After too long an absence, I finally returned to sacred ground at the University of Georgia. For all my babbling about my love for UGA, I have not felt welcomed there for several years.
It is refreshing to see that so many liberals have discovered their moral compass. In their lust to claim the moral high ground over conservatives, along with their lust to discredit the previous administration and all of its conservative policies (and to prosecute as many of them as possible), liberals have decided that the "torture" of three al-Qaida figures in 2002 and 2003 is the issue with which to pursue their desired ends.
The lessons to be learned from the U.S. practice of torture by the Bush-Cheney administration are basically threefold:
U.S. Rep. Nathan Deal stepped up in front of several hundred supporters Friday morning in Gainesville to declare that he too will run for governor next year, a decision that probably closes out the field of candidates in the Republican primary.
Suppose you woke up one bright morning and you were no longer an American. You were a documented Georgian or Southerner, but no longer a citizen of the United States.
Have you ever had two friends - or relatives perhaps, people you really cared about - who simply couldn't get along with each other, two people who seemed determined to misunderstand and misinterpret everything the other said? Sad, isn't it?
Life is a staircase with a number of landings where you stop climbing and just rest before continuing the journey of living.
I've been writing community columns for the Times for more than eight years. Some pieces seem to write themselves. I pour a cup of coffee, sit down with the laptop and an hour or two later I have a community column to zap over to The Times.
Out of the many e-mails that were zinging around Georgia's political community last week, one in particular caught my eye.
Three people were shot to death Saturday in Athens, and three others were wounded. A UGA professor was being sought as the killer. I was mildly surprised to hear the news before I switched the TV to "Cops" to watch the San Diego police collar hapless derelicts.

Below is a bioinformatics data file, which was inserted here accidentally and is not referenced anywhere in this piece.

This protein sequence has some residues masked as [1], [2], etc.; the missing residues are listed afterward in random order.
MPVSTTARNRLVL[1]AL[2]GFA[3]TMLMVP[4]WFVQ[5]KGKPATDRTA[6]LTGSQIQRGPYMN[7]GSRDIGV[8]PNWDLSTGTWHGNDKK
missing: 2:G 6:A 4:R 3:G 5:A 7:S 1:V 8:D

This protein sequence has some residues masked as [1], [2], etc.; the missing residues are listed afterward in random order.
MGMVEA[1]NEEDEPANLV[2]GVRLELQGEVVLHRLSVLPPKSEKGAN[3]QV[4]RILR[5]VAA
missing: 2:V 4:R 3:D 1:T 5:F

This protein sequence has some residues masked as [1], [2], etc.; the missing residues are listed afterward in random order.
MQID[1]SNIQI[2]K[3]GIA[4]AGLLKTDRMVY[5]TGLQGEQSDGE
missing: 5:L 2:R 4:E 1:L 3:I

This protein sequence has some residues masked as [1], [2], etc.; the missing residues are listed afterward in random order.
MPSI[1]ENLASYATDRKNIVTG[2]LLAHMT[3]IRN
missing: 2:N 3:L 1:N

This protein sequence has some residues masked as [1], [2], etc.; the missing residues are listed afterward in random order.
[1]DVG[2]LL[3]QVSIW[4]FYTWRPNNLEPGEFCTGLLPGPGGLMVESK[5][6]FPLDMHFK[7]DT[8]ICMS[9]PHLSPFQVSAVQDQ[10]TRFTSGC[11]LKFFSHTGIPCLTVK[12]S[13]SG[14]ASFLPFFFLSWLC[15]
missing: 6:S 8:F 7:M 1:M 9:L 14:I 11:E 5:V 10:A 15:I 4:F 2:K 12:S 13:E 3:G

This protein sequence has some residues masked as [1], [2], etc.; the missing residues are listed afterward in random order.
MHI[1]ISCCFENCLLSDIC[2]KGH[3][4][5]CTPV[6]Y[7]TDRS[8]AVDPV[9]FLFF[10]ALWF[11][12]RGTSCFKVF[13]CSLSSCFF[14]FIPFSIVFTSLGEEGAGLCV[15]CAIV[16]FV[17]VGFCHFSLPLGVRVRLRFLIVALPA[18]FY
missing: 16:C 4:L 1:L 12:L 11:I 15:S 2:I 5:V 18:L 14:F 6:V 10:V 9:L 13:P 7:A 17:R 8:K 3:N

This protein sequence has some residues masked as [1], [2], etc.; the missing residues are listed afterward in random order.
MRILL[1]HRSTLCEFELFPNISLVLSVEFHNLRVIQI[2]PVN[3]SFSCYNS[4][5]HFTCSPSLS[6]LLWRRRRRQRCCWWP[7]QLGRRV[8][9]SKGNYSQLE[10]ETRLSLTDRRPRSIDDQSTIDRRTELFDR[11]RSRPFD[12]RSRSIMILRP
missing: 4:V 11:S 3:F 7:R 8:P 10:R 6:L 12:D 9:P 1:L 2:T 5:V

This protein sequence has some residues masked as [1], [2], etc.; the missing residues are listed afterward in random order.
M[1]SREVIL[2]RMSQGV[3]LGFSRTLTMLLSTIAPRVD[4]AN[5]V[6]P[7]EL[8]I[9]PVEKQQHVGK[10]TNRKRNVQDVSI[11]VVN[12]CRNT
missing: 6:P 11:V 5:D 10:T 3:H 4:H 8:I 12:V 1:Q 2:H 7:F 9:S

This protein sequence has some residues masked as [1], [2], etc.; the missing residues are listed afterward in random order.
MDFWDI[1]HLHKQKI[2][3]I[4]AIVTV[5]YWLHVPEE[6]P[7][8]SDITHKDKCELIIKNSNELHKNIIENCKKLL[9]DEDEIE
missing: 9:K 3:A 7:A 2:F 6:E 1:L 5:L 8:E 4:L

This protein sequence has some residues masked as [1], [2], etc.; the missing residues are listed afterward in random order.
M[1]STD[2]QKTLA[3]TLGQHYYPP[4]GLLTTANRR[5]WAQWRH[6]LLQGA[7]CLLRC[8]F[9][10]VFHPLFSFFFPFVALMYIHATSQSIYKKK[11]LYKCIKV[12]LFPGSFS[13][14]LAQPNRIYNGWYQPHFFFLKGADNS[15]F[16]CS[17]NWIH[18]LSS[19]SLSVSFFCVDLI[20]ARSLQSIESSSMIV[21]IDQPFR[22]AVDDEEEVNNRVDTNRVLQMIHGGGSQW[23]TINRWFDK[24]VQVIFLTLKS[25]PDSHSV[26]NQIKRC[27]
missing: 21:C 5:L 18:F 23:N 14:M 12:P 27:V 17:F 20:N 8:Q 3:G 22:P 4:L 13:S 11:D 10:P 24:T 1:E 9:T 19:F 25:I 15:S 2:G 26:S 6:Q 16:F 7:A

Hall County lost two giants, both longtime friends, since last I wrote.
I miss the heck out of Zell Miller. I wish he would come back and straighten out the mess under the Gold Dome. And he could, too.
Just when you thought you had the next governor's race all figured out, Lt. Gov. Casey Cagle decides to mess everything up.
If I were a gambling man, I'd bet a wad, even at this early date, on Secretary of State Karen Handel to win the Republican primary for governor next year.
"What did he know, and when did he know it?"
With all of the attack ads running on TV this election season, Georgians have no doubt had their fill of pessimism and negativity.
Human nature has changed little over time, but human behavior has. We no longer burn heretics at the stake or torture animals for sport ... well, not the way we did in the past. At least today we pay lip service to social justice and the rule of law.
As a father and a school superintendent, I have an extremely personal interest in the state of our schools. I also have a great respect for the democratic process: the opportunity for vigorous debate and the potential created by new and innovative ideas.
I have asked the two major gubernatorial candidates to talk to Georgia public school teachers about their respective education platforms.
It's looking more and more possible that voters will have to return to the ballot box after the general election.
If I die anytime soon - and I have no plans to do so at the moment - please see that the first paragraph of my obituary reads, "He was past president of the University of Georgia National Alumni Association." You can save for later paragraphs the part about my being often mistaken for Brad Pitt and my uncanny ability to put commas where they don't belong.
It's been said that fall is the Southerner's reward for surviving summer. I believe that with all my heart. Autumn is my favorite season, the one I look toward with almost giddy anticipation.
With all of the focus on campaigns for governor and senator, it's easy to overlook the fact there are other statewide races on the ballot for November.
I just hung up on another perfectly nice volunteer asking me to send money to a political cause I wholly support. I also dumped a half dozen unopened letters from worthwhile organizations into the recycle bin. I've contributed to some of these groups for over 40 years.
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